Cuba says it is surprised and irritated by new U.S. terrorism charge

·3-min read

By Marc Frank

HAVANA (Reuters) - Cuba charged on Tuesday that the Biden administration has continued the policies of former U.S. President Donald Trump against Havana with a decision to maintain a Trump-era determination that it is not fully cooperating in the fight against terrorism.

“I hereby determine and certify to the Congress that the following countries are not cooperating fully with United States antiterrorism efforts,” U.S. Secretary of State Antony Blinken wrote in a brief note, which listed Cuba along with Iran, Democratic People's Republic of Korea, Syria and Venezuela.

The note was signed by Blinken on May 14 but was not released until Tuesday.

“The slander is surprising and irritating as are the application of Trump's policy and his 243 sanctions,” the Communist-run country’s foreign minister, Bruno Rodriguez, tweeted.

Asked to explain the U.S. decision, a U.S. State Department representative said on Tuesday: "In making the annual determination on ‘not cooperating fully,’ we undertake a review of a country's overall level of cooperation in our efforts to fight terrorism.”

The State Department representative added the decision was made under a “separate statutory authority” than the one for state sponsors of terrorism.

U.S. President Joe Biden, a Democrat, vowed during his campaign to reverse some of Republican Trump's Cuba measures that “have inflicted harm on the Cuban people and done nothing to advance democracy and human rights.”

He was vice president when former President Barack Obama agreed to a historic detente with then Cuban President Raul Castro and in 2016. Trump, after taking office in 2017, re-imposed many of the restrictions on Cuba business and travel that Obama had eased or lifted.

Those who supported detente on and off the Caribbean island had high hopes Biden would quickly reverse Trump’s policy, but his administration has said a shift in policy toward Cuba is not among its top foreign priorities.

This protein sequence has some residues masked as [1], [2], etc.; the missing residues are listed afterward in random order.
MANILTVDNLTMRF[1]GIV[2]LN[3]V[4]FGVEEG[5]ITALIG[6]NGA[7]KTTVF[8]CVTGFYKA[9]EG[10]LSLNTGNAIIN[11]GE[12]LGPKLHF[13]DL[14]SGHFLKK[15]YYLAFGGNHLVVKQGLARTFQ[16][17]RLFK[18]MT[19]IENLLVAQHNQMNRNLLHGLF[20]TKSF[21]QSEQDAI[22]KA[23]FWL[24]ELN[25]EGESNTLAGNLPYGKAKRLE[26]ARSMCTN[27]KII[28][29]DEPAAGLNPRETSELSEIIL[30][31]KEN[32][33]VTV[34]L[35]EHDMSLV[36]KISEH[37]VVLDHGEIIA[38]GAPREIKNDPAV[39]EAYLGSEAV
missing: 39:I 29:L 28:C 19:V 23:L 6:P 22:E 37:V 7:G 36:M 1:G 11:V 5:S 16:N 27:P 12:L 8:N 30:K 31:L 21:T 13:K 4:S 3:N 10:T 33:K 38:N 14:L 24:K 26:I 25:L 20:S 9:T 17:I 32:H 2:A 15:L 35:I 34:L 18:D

Calling human rights a core pillar of U.S. Cuba policy, a senior White House official told Reuters this month that Biden remains committed to promises of loosening the flow of remittances from Cuban Americans and easing restrictions on family travel to the island. But the official declined to say when such moves might happen.

Trump designated Cuba a state sponsor of terrorism just before leaving office, a designation the Biden administration says it is reviewing. Trump set the stage for putting Havana on the U.S. blacklist when in May 2020 he placed it back on the list of countries that do not cooperate fully with U.S. efforts to counter terrorism.

"This is odd since Cuba is already on the state supporter of terrorism list, which is obviously a more severe designation than non-cooperating," said William LeoGrande, a professor of government at American University in Washington, referring to Blinken's note. He added the listing only restricted arms sales and had to be renewed by May 15.

Nevertheless, numerous experts said it was one more signal that Biden was not Obama when it comes to Cuba.

“Biden has been largely inactive and silent on Cuba policy, indicating a lack of shift away from Trump's posture," said Andrew Zimbalist, a Cuba expert at Smith College in Northampton, Massachusetts.

“To my knowledge, this is the first proactive policy step and, hence, appears to be a harbinger of a non-return to Obama's engagement,” he added.

(Reporting by Marc Frank in Havana; Additional reporting by Matt Spetalnick in Washington; Editing by Matthew Lewis)